Many modern vehicles are built with efficiency in mind. Some are more efficient than others, obviously, but even traditional “gas guzzling” models guzzle less gas than they have in the past. There are a few reasons for this. For one, it’s often regulatory. Additionally, it helps the environment which is certainly on the minds of many people. But, if we’re being honest, one of the big motivators for gas mileage efficiency is the monetary savings involved. Less time at the pump means more money in your wallet. So, there are many benefits to having a car with efficient gas mileage.
What many people may not realize is that many different factors can affect a vehicle’s gas mileage. Typically, we think of it as something that’s just part of a vehicle’s design. We shop for fuel efficient cars and that’s all, right? Not quite. Did you know that some types of auto repair can actually improve your gas mileage?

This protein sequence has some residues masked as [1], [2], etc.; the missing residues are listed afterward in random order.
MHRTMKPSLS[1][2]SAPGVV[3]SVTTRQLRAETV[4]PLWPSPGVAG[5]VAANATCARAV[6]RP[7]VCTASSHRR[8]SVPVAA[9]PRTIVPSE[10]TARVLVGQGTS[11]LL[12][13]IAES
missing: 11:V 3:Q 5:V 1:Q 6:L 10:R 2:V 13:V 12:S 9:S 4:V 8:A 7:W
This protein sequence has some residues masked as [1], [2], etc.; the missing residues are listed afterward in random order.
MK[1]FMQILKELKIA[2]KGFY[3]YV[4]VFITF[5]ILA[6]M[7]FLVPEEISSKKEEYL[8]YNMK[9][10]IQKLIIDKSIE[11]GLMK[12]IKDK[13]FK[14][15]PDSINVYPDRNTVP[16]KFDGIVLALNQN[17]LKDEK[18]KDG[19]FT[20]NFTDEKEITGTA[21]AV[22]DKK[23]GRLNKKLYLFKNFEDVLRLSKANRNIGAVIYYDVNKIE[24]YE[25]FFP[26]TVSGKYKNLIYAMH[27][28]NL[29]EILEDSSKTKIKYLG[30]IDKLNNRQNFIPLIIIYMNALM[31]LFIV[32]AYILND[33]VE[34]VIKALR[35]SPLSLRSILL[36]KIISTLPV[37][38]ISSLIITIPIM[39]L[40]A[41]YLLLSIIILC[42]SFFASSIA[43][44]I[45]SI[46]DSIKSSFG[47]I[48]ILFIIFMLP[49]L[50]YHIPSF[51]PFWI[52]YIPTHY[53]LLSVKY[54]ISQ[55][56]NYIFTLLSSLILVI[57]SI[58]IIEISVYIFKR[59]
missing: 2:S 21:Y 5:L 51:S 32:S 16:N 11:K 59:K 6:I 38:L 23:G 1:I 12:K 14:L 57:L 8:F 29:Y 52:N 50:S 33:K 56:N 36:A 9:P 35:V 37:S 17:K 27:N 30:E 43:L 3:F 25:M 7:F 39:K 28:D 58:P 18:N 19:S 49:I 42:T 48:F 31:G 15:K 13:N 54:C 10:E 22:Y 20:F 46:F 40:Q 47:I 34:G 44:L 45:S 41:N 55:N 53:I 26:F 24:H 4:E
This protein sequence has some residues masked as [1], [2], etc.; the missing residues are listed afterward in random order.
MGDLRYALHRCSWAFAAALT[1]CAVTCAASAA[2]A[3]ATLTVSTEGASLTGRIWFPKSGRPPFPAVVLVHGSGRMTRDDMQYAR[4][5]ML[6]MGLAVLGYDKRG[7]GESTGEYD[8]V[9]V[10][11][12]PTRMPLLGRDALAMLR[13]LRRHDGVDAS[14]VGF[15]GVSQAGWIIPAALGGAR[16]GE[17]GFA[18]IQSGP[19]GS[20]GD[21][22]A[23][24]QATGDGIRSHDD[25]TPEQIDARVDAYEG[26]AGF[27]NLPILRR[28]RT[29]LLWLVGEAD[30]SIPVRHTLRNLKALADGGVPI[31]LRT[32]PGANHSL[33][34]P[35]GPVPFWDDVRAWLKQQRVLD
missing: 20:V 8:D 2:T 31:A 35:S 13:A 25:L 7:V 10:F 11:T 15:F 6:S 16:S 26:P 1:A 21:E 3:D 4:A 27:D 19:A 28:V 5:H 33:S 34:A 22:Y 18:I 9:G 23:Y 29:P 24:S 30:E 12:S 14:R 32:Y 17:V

Whether it’s a fuel sipping car or a more gas hungry truck, many vehicles begin to lose some of their relative efficiency over time as wear and tear occur. This includes the innards becoming dirty from use and lack of proper fluid changes. Many factors make up your vehicle’s present day mileage. What this means is, if you’ve been driving your vehicle for a number of years, the efficiency may have diminished if you haven’t kept up with your routine maintenance. The good news is, with some fixes you can improve your gas mileage.
Many of these repairs aren’t even major issues. They are relatively simple and not terribly expensive. You just need to bring your vehicle in for an evaluation to see what exactly could be affecting your gas mileage negatively. You’d be surprised how many different places in your vehicle could be hindering your fuel efficiency. Here are some of the common reasons why your gas mileage might have diminished with time and how to improve it.